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'-ing' forms

Undefined

Level: beginner

We can use the -ing form of a verb:

I love swimming.
Swimming is very good for your health.
You can get fit by swimming regularly.

The main problem today is rising prices.
That programme was really boring.
He saw a woman lying on the floor.

-ing forms as nouns

-ing nouns are nearly always uncount nouns. They can be used:

  • as the subject of a verb:

Learning English is not easy.

  • as the object of a verb:

We enjoy learning English.

Common verbs followed by an -ing object are:

admit like hate start avoid
suggest enjoy dislike begin finish
  • as the object of a preposition :

Some people are not interested in learning English.

-ing form as a noun

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-ing forms as adjectives

The -ing adjective can come:

  • in front of a noun:

I read an interesting article in the newspaper today.
We saw a really exciting match on Sunday.

Your new book sounds very interesting.
The children can be really annoying.

  • after a noun:

Who is that man standing over there?
The boy talking to Angela is her younger brother

  • especially after verbs of the senses like see, watch, hear, smell, etc.:

I heard someone playing the piano.
I can smell something burning.

The commonest -ing adjectives are:

amusing
boring
disappointing
interesting
surprising
tiring
worrying
exciting
frightening
shocking
terrifying
annoying
-ing form as an adjective

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Patterns with -ing forms

Because an -ing noun or adjective is formed from a verb, it can have any of the patterns which follow a verb. For example:

  • it can have an object:

I like playing tennis.
I saw a dog chasing a cat.

  • it can be followed by a clause:

I heard someone saying that he saw you.

-ing form as a noun or adjective 1

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-ing form as a noun or adjective 2

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Comments

Hi Sash,

In British English, a verb in the -ing form is routinely used after the verb 'need' to communicate a passive meaning. See the dictionary entry (follow the link) for a definition and examples of this. In this case, you could rephrase it as 'you won't need to be convinced that' or 'we won't need to convince you that'.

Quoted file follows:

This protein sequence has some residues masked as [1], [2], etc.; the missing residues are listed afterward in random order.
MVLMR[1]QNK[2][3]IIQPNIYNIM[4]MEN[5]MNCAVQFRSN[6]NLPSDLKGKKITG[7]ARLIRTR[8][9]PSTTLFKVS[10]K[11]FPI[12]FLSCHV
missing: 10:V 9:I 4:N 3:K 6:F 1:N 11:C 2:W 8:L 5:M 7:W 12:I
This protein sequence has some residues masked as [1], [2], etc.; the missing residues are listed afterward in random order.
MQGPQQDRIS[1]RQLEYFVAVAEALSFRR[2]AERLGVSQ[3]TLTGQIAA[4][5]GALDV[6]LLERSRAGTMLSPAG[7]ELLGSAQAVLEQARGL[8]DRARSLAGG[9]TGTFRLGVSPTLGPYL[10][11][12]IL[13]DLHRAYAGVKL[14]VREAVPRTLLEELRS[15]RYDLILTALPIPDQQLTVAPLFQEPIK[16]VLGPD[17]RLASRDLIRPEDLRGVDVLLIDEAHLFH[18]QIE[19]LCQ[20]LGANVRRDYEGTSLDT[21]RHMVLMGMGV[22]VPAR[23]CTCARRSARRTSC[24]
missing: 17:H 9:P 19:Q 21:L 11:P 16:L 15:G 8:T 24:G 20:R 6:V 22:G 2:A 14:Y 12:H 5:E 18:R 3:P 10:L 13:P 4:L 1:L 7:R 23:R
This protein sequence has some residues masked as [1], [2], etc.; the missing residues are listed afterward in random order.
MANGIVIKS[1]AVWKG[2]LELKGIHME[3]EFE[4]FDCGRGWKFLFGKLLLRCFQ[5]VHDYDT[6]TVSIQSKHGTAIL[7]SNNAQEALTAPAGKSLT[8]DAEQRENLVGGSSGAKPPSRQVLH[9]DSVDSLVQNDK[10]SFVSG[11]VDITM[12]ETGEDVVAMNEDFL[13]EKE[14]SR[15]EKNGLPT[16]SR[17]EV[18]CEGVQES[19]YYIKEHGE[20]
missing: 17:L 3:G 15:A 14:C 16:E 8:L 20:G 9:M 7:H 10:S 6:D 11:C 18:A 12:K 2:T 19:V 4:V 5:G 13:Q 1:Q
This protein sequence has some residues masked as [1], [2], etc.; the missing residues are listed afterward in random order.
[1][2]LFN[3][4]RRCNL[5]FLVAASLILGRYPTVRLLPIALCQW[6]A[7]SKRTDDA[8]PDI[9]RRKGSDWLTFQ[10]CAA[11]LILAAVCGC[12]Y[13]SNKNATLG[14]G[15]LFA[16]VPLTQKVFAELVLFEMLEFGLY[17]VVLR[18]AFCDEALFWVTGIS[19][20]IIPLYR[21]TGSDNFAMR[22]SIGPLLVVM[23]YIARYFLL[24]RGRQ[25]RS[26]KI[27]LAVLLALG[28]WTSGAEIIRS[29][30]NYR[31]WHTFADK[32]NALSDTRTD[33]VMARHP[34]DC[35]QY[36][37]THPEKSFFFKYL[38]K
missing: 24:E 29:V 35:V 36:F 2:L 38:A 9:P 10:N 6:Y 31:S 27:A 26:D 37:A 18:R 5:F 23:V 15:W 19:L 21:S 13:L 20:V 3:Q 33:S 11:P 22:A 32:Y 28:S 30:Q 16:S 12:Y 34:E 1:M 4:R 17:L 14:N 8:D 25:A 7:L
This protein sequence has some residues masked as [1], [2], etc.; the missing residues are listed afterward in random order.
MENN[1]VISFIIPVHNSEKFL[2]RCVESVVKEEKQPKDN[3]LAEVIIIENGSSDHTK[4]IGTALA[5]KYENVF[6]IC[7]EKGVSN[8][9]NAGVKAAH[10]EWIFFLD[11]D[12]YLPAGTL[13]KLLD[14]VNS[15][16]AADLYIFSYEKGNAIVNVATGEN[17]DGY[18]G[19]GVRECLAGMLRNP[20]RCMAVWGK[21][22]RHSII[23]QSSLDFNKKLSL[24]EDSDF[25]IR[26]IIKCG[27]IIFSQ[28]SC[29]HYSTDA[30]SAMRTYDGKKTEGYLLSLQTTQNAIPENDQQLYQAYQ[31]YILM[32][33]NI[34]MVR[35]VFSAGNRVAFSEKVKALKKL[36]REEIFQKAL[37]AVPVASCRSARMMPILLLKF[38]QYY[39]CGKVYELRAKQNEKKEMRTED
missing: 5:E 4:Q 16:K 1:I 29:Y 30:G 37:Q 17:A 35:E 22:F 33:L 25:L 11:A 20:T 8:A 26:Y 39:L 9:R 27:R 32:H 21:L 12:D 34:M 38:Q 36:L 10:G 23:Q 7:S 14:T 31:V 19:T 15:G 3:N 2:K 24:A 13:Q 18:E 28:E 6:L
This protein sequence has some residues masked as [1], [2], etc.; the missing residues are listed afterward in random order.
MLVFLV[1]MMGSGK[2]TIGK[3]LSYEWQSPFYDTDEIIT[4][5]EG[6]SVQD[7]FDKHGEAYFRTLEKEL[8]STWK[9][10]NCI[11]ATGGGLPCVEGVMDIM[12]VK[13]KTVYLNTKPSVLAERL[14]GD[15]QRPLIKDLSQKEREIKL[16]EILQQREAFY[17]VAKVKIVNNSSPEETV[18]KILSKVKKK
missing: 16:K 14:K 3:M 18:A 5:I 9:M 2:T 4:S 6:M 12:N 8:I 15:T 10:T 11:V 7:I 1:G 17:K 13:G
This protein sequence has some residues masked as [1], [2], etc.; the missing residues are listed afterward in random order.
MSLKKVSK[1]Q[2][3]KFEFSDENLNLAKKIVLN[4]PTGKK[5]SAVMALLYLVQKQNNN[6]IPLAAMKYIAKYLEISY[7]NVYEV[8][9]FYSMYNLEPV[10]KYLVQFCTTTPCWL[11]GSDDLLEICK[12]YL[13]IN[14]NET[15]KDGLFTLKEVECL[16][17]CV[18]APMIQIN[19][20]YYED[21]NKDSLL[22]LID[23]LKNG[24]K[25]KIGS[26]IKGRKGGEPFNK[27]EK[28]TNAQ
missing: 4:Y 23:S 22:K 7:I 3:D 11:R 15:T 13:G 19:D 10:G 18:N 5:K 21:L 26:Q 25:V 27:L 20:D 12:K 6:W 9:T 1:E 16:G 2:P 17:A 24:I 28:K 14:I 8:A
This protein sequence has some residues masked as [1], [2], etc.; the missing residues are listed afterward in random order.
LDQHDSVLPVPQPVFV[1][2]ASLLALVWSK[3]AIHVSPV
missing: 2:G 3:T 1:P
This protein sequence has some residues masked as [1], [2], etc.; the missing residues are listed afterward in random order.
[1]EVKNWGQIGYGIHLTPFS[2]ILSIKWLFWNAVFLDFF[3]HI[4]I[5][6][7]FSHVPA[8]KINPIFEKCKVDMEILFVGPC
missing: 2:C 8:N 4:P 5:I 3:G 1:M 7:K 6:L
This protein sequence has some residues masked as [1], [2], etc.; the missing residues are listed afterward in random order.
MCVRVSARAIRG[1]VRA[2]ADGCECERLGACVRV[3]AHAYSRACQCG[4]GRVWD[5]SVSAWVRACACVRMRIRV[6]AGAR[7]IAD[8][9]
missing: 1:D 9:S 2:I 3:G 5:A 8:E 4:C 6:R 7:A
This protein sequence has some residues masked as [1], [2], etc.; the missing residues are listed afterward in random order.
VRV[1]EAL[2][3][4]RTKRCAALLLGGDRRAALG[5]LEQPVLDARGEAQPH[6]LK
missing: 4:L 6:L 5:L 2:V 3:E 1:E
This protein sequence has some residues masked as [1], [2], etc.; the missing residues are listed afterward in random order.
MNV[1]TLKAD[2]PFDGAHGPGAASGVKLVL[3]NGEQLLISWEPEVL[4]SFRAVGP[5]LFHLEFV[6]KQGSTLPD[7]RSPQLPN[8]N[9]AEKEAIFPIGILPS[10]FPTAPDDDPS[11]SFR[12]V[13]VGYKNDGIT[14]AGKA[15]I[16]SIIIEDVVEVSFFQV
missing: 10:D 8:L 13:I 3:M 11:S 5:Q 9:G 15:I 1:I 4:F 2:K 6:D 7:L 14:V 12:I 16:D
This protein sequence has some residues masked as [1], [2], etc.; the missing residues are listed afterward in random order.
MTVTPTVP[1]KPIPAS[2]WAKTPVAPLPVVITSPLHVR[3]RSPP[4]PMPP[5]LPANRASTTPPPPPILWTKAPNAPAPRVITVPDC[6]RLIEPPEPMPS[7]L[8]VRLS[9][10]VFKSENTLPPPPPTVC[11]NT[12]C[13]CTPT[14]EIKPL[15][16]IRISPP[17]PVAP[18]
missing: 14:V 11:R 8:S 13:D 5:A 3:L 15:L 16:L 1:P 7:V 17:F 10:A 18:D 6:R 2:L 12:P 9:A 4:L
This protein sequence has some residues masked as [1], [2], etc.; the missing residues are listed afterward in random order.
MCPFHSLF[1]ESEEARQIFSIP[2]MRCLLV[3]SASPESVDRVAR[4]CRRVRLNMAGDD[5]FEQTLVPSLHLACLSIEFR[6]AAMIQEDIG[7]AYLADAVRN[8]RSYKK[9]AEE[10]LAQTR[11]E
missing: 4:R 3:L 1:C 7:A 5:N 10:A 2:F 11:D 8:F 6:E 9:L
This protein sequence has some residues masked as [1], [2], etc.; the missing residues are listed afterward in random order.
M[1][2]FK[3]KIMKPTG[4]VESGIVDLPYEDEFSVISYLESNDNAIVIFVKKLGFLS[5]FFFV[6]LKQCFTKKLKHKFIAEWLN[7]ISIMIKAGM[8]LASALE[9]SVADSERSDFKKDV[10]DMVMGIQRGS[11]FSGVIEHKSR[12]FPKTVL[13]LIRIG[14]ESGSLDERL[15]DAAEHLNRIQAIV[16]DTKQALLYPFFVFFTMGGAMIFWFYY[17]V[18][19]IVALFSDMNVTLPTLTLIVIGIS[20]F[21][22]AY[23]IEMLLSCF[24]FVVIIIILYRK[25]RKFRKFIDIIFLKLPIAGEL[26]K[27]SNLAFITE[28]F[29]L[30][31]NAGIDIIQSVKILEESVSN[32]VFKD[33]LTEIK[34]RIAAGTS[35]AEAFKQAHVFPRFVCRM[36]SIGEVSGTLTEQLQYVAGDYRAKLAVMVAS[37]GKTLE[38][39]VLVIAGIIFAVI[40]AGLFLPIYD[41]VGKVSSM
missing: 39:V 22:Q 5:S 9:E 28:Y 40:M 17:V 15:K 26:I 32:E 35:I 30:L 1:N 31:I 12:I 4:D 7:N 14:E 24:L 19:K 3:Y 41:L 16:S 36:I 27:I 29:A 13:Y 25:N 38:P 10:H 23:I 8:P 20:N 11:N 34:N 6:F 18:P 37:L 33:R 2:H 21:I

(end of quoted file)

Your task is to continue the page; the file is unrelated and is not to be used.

All the best,
Kirk
The LearnEnglish Team

Hello everyone!
I have a question about "ing forms" after prepositions. Do we use "ing" after any preposition? Which sentence below is grammatically correct?
1)- I am too young to understand.
2)- I am too young for understanding.

Thanks a lot!

Hello acorreia,

Yes, any verb that comes after a preposition is put in the -ing form. Of the two sentences you ask about, 1 is correct. Many adjectives (like 'young') can be used in this way, i.e. Subject + BE + adjective + infinitive.

All the best,
Kirk
The LearnEnglish Team

Hi Kirk!

Ok, I understood. So, there are some exceptions for these situations.
Thank you once again!

Best wishes,

Artur

Hello.
In a sentence like: "He was busy doing his homework." What type of clause is "doing his homework" ?
Thanks in advance.

Hello Nonawyy,

This is an example of a participle clause, sometimes also called a participle phrase. We have a page on this construction which you can find here.

 

Peter

The LearnEnglish Team

‘Something flying in the sky hit him’
is ‘flying’ used as an adjective after a noun in this sentence?
Can I say ‘something was flying in the sky and hit him’

Hi libero,

In this sentence, 'flying' is a present participle used to make a reduced relative clause. As you suggest, it is a reduced form of 'Something that was flying in the sky hit him'. Good work!

You can see an explanation of this on our defining relative clauses page -- look for the last example sentence on the page, just above the exercise.

Best regards,
Kirk
The LearnEnglish Team

Hi Kirk,
Can I say that you are also using the reduced relative clause in your message above?

‘flying is a present participle used to make a reduced......’ Here ‘used’ = ‘that is used’

Hello libero,

Yes, that is correct. Well done!

 

Peter

The LearnEnglish Team

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